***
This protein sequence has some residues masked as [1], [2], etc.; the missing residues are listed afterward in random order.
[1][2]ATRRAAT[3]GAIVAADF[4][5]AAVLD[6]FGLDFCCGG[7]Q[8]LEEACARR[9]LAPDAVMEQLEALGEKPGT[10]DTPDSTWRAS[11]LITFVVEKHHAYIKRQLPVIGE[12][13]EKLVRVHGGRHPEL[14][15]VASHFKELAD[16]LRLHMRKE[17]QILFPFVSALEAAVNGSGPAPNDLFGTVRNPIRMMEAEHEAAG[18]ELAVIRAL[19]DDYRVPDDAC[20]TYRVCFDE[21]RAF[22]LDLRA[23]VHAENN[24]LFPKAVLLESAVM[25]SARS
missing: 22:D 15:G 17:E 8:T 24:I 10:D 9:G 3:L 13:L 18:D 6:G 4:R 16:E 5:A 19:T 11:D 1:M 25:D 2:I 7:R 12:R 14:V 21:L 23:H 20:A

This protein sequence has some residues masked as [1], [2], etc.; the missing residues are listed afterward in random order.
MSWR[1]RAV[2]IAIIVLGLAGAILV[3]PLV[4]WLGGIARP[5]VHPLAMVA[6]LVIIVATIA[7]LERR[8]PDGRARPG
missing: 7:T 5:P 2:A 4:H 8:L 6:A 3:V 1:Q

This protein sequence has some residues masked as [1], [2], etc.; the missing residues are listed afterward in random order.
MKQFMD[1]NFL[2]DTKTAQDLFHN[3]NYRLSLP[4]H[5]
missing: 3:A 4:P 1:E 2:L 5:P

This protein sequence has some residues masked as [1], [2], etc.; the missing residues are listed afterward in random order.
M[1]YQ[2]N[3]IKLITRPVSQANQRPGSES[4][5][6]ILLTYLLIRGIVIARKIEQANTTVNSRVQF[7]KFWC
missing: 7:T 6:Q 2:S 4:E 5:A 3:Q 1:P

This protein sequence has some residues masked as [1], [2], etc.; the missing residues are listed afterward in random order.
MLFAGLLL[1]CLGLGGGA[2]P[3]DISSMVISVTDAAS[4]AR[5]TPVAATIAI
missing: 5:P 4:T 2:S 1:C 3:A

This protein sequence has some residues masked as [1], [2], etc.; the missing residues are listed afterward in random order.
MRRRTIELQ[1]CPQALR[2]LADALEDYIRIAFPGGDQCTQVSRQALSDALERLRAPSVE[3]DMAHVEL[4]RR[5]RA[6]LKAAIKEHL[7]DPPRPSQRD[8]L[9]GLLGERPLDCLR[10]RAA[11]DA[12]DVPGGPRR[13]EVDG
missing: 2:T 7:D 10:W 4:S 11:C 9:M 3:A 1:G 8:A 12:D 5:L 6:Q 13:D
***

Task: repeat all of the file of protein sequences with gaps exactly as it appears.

This protein sequence has some residues masked as [1], [2], etc.; the missing residues are listed afterward in random order.
[1][2]ATRRAAT[3]GAIVAADF[4][5]AAVLD[6]FGLDFCCGG[7]Q[8]LEEACARR[9]LAPDAVMEQLEALGEKPGT[10]DTPDSTWRAS[11]LITFVVEKHHAYIKRQLPVIGE[12][13]EKLVRVHGGRHPEL[14][15]VASHFKELAD[16]LRLHMRKE[17]QILFPFVSALEAAVNGSGPAPNDLFGTVRNPIRMMEAEHEAAG[18]ELAVIRAL[19]DDYRVPDDAC[20]TYRVCFDE[21]RAF[22]LDLRA[23]VHAENN[24]LFPKAVLLESAVM[25]SARS
missing: 22:D 15:G 17:E 8:T 24:I 10:D 9:G 3:L 13:L 18:D 6:G 4:R 16:E 5:A 19:T 11:D 1:M 25:D 2:I 7:R 12:R 14:V 21:L 23:H 20:A

This protein sequence has some residues masked as [1], [2], etc.; the missing residues are listed afterward in random order.
MSWR[1]RAV[2]IAIIVLGLAGAILV[3]PLV[4]WLGGIARP[5]VHPLAMVA[6]LVIIVATIA[7]LERR[8]PDGRARPG
missing: 7:T 5:P 2:A 4:H 8:L 6:A 3:V 1:Q

This protein sequence has some residues masked as [1], [2], etc.; the missing residues are listed afterward in random order.
MKQFMD[1]NFL[2]DTKTAQDLFHN[3]NYRLSLP[4]H[5]
missing: 3:A 4:P 1:E 2:L 5:P

This protein sequence has some residues masked as [1], [2], etc.; the missing residues are listed afterward in random order.
M[1]YQ[2]N[3]IKLITRPVSQANQRPGSES[4][5][6]ILLTYLLIRGIVIARKIEQANTTVNSRVQF[7]KFWC
missing: 7:T 6:Q 2:S 4:E 5:A 3:Q 1:P

This protein sequence has some residues masked as [1], [2], etc.; the missing residues are listed afterward in random order.
MLFAGLLL[1]CLGLGGGA[2]P[3]DISSMVISVTDAAS[4]AR[5]TPVAATIAI
missing: 5:P 4:T 2:S 1:C 3:A

This protein sequence has some residues masked as [1], [2], etc.; the missing residues are listed afterward in random order.
MRRRTIELQ[1]CPQALR[2]LADALEDYIRIAFPGGDQCTQVSRQALSDALERLRAPSVE[3]DMAHVEL[4]RR[5]RA[6]LKAAIKEHL[7]DPPRPSQRD[8]L[9]GLLGERPLDCLR[10]RAA[11]DA[12]DVPGGPRR[13]EVDG
missing: 2:T 7:D 10:W 4:S 11:C 9:M 3:A 1:G 8:A 12:D 5:L 6:Q 13:D